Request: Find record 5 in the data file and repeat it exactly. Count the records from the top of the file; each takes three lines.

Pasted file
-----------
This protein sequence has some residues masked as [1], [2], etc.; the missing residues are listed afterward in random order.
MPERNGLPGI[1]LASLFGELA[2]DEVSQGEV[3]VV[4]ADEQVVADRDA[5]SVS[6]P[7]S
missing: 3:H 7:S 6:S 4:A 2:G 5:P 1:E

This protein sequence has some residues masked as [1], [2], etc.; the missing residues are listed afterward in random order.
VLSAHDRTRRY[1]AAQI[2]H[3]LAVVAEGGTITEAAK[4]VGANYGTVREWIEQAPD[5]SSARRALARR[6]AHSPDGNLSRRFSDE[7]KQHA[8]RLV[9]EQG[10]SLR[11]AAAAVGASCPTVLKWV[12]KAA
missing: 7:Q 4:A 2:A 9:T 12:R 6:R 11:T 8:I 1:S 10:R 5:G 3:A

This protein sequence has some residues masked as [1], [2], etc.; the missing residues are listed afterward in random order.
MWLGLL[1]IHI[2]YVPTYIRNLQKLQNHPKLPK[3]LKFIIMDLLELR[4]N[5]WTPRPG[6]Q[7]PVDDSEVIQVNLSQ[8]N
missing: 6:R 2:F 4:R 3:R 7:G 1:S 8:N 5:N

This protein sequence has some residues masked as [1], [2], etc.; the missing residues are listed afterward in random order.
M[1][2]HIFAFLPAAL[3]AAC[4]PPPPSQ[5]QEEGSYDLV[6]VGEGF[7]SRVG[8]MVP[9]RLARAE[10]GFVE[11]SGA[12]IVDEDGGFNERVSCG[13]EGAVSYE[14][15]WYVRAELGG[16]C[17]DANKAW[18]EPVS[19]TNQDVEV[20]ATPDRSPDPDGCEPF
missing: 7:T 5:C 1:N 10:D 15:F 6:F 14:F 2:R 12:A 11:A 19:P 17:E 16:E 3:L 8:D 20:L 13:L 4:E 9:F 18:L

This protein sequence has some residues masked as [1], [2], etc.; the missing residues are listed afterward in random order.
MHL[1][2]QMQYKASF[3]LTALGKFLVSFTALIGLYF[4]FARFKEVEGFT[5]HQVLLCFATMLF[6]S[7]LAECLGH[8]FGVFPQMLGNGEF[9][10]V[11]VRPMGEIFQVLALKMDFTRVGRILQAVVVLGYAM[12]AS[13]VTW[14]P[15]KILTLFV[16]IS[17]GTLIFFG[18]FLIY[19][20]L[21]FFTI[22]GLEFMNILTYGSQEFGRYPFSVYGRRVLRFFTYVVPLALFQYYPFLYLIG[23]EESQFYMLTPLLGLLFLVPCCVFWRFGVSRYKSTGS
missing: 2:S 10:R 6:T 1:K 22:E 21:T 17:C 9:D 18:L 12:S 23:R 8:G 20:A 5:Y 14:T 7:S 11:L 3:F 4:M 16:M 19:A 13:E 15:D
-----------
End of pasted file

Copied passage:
This protein sequence has some residues masked as [1], [2], etc.; the missing residues are listed afterward in random order.
MHL[1][2]QMQYKASF[3]LTALGKFLVSFTALIGLYF[4]FARFKEVEGFT[5]HQVLLCFATMLF[6]S[7]LAECLGH[8]FGVFPQMLGNGEF[9][10]V[11]VRPMGEIFQVLALKMDFTRVGRILQAVVVLGYAM[12]AS[13]VTW[14]P[15]KILTLFV[16]IS[17]GTLIFFG[18]FLIY[19][20]L[21]FFTI[22]GLEFMNILTYGSQEFGRYPFSVYGRRVLRFFTYVVPLALFQYYPFLYLIG[23]EESQFYMLTPLLGLLFLVPCCVFWRFGVSRYKSTGS
missing: 2:S 10:R 6:T 1:K 22:E 21:T 17:C 9:D 18:L 12:S 23:R 8:G 20:A 5:Y 14:T 7:S 11:L 3:F 4:M 16:M 19:A 13:E 15:D